Anand: You know, the reason I started this was this hunch that there’s more than meets your eye at first glance. And I think that’s really been the lesson of living with these jellyfish for the past few years. This creature that we think is so simple and the most basic of all animals, even this has so much surprising complexity and beauty.

Robert: Yeah, you certainly got it here. Well, thank you. This has been a treat.

New Fiction by Laura van den Berg, Read by Jenna Malone

The sky lures us to the beach with its cloudless electric blue, though the moment we unfold the pop-up tent and wedge the cooler in the sand, ink-colored clouds rush in, knocking heads above us. When the rain begins, so stinging it’s hard to believe the drops aren’t a solid, like marbles tumbling down from the sky, we tear open the nylon flap in the middle of the tent and dive inside. My sister bought this tent with her husband, back when they had the bandwidth to dream about such things like road trips across America. My niece, who is five, calls it “the caterpillar” because it’s long and green. The tent is big enough for four people, but these days it’s just the three of us.

My sister and I, the alleged adults, didn’t have a chance to secure the tent before the storm descended. A ripping wind attempts to levitate the caterpillar, but we sit on the edges and flash our teeth at my niece, who is asking nervous questions like: Are we going to blow into the ocean and drown?

There was no mention of a storm in the afternoon forecast because that’s how it is around here; all kinds of things happen without any apparent warning.

When my niece begins to cry, my sister starts to talk about the ocean. Have you ever noticed, she says, that you can see into the ocean but you can’t see through it? We shake our heads. My sister tells us that the ocean holds at least a million species of creature, maybe more; she tells us that the ocean is home to unfathomable things. Like jellyfish, which are more ancient than dinosaurs. Jellyfish don’t have hearts or brains, but still: imagine the knowledge.

I suspect a memory is surfacing: once, when we were children, our parents drove us down to Sugarloaf Key for a vacation; one morning my sister went snorkeling and drifted toward a swarm of moon jellies. She thought they looked like aliens. She thought they looked like angels. Mesmerized, she swam closer. She reached out and let the jellies brush against her arms. The next thing we knew she was screaming. Our father went thrashing out to retrieve her while our mother stayed on the shore, gripping me tightly by the wrist. In the water, our father hoisted my sister onto his shoulders, her goggles crooked on her face. He ferried her back to our rental and made a paste from baking soda to slather across her arms. By the afternoon she was seaworthy again.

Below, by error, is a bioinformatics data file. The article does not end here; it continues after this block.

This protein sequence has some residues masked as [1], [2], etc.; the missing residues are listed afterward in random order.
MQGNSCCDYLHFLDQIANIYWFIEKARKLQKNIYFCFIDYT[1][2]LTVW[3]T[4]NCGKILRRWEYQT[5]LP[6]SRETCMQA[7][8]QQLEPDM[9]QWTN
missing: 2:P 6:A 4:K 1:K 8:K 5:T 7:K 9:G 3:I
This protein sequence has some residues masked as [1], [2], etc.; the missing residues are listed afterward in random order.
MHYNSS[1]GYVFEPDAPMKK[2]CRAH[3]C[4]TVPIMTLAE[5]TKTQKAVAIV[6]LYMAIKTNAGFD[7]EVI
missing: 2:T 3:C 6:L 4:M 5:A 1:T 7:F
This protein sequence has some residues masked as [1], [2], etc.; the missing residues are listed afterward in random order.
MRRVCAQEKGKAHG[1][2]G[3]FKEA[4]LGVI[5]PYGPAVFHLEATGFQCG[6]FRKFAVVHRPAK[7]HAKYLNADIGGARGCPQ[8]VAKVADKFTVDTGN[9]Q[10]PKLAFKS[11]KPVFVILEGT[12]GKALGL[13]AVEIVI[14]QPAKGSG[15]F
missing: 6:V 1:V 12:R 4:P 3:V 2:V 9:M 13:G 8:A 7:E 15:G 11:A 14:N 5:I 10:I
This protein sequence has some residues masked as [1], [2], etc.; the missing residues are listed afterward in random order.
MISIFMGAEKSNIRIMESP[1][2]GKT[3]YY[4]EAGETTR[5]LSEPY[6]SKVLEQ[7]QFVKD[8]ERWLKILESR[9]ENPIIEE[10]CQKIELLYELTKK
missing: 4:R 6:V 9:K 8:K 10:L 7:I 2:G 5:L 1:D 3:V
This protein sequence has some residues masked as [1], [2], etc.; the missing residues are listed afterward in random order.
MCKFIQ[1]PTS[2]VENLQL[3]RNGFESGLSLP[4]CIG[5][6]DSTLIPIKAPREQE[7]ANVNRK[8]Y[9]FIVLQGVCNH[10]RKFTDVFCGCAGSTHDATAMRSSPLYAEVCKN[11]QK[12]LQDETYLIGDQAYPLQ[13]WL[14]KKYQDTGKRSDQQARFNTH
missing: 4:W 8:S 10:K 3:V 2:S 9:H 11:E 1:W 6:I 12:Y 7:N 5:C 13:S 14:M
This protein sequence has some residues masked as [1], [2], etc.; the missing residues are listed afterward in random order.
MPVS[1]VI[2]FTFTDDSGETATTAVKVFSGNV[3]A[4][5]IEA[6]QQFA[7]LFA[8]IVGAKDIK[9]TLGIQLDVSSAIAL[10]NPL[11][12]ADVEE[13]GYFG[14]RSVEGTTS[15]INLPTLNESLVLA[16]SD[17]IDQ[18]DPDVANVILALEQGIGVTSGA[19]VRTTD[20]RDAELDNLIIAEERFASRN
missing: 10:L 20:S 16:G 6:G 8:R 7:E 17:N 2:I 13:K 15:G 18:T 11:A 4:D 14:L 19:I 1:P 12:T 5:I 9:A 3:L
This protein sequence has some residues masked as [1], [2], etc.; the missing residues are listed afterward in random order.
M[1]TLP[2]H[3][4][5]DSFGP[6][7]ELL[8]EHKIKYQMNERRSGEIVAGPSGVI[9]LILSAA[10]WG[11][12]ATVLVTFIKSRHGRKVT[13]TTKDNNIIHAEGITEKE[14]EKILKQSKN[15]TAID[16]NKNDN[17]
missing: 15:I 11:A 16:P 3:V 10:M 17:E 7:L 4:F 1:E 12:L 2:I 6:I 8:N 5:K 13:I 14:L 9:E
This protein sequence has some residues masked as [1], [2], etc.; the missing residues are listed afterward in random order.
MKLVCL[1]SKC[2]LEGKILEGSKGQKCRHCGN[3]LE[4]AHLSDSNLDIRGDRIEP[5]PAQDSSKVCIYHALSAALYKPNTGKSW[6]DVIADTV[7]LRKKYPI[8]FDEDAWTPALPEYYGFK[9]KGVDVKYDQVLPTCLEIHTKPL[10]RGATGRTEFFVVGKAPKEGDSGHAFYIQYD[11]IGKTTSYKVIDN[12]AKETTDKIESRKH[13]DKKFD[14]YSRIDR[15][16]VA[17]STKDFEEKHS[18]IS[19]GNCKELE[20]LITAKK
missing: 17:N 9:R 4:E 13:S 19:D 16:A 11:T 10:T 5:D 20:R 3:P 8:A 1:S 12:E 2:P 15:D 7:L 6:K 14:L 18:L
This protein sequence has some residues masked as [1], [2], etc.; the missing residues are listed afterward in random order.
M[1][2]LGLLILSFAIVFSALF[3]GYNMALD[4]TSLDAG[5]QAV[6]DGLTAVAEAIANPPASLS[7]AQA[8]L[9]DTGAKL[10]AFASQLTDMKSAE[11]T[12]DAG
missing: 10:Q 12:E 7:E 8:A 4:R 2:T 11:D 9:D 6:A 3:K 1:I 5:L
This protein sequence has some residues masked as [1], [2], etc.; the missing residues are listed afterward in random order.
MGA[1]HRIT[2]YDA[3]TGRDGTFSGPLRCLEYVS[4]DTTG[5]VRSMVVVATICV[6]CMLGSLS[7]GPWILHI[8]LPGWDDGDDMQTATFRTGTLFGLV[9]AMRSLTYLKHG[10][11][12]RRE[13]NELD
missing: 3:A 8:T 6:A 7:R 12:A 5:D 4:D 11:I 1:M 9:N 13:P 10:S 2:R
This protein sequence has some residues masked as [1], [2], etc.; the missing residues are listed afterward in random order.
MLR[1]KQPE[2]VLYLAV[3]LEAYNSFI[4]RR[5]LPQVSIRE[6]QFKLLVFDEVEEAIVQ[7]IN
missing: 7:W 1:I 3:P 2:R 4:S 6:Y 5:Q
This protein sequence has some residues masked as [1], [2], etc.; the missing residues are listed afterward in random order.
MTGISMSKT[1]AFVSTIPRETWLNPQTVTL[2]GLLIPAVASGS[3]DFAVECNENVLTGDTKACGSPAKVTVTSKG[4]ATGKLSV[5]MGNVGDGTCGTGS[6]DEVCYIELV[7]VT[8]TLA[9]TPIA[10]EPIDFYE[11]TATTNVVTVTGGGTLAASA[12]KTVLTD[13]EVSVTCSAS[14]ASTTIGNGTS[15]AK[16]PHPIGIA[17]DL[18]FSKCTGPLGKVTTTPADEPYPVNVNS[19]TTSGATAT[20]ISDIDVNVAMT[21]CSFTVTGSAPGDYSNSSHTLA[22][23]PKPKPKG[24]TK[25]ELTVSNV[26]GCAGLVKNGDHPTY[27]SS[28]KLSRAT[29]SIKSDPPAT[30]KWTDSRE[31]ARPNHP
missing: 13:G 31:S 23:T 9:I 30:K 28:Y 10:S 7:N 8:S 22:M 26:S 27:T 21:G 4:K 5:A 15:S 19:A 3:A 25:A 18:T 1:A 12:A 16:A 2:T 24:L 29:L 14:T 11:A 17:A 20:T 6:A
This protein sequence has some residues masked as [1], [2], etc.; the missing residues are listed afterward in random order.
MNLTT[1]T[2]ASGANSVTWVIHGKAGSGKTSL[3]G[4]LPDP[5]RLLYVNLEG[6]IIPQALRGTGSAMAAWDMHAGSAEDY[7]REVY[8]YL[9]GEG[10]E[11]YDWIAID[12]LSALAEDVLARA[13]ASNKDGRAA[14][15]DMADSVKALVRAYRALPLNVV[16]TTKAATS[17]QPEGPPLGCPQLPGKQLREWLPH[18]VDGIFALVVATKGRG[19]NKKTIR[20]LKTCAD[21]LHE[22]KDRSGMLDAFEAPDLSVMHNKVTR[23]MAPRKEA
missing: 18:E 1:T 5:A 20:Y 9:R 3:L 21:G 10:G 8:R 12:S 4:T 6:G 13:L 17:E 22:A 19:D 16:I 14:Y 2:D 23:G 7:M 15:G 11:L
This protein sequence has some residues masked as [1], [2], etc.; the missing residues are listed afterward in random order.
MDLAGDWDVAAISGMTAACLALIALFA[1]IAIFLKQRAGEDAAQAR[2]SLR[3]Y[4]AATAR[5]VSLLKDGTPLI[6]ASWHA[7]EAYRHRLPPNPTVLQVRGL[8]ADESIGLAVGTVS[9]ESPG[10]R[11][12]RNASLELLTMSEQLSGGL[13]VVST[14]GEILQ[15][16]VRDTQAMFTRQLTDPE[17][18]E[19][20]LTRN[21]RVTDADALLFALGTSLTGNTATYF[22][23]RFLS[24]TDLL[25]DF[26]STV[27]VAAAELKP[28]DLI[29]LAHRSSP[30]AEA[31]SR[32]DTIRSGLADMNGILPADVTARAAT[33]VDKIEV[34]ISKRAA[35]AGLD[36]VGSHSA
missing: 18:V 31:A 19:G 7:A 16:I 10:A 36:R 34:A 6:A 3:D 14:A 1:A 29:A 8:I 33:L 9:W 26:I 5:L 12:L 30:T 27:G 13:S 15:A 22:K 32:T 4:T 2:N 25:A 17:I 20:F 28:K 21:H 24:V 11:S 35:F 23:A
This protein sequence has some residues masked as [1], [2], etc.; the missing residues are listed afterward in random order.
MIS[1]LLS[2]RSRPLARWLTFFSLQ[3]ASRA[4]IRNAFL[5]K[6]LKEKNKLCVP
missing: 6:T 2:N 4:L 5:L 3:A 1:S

The strangest thing, according to our father, was that when he reached my sister he found no evidence of jellyfish; the water was turquoise and clear. He would have wondered if my sister had invented the whole drama, as she sometimes did, if it weren’t for the crimson marks on her arms.

Out of this quartet my sister and I are the sole survivors. That’s how much of our childhood time has razed.

Sometimes, down here, I feel like I’m reenacting my own childhood through my niece, that she has opened a channel between the present and the deep past; I’m sure my sister must feel this way too, even though I’ve never asked her.

In the tent, my niece cries harder. I don’t think this talk of jellyfish is helping, I whisper to my sister. She’s always been a little short on what our mother called “walking-around sense.” I hold my niece’s soft, hot hand. I suspect she’s crying because her father no longer lives at home and her mother hasn’t been herself and her aunt, who appeared in the wake of this tumult, won’t be able to stay forever.

Some days, though, I like to pretend that I will be able to stay forever. That I have no life to return to. That this is the permanent shape of our family.

Finally the tent stops shaking. We open the flap and peer outside. The thunderclouds have flown away; the sky is a pale, churning blue. The entire earth appears dewy and quivering. What tenderness!

We crawl out of the tent one by one, like three little animals emerging from hibernation.

We stand in the glimmering sand and feel the sucking pull when the tide retreats. We’re not falling for it; this particular beach is notorious for its riptides after a storm. Above us clouds drift like massive brains. My sister lifts my niece onto her shoulders and this is what gets her to finally stop crying, proving once and for all that in times of crisis, words are largely useless.

We start to walk. My niece grips her mother’s hair like reins. On a pillow of seafoam, we find a coral sea star that’s missing a leg.

Is that a jellyfish? my niece asks.

On the drive home, she falls asleep in the backseat. I wonder how much will stay with her, from this period of time. Up front we roll the windows down, then shake the sand from our hair. At a red light, my sister leans over and presses her palm to my forehead, the way our mother used to do when she wanted to check us for fever. The light changes; her hand falls away. What was that about? I ask her, and she just says, Remembering.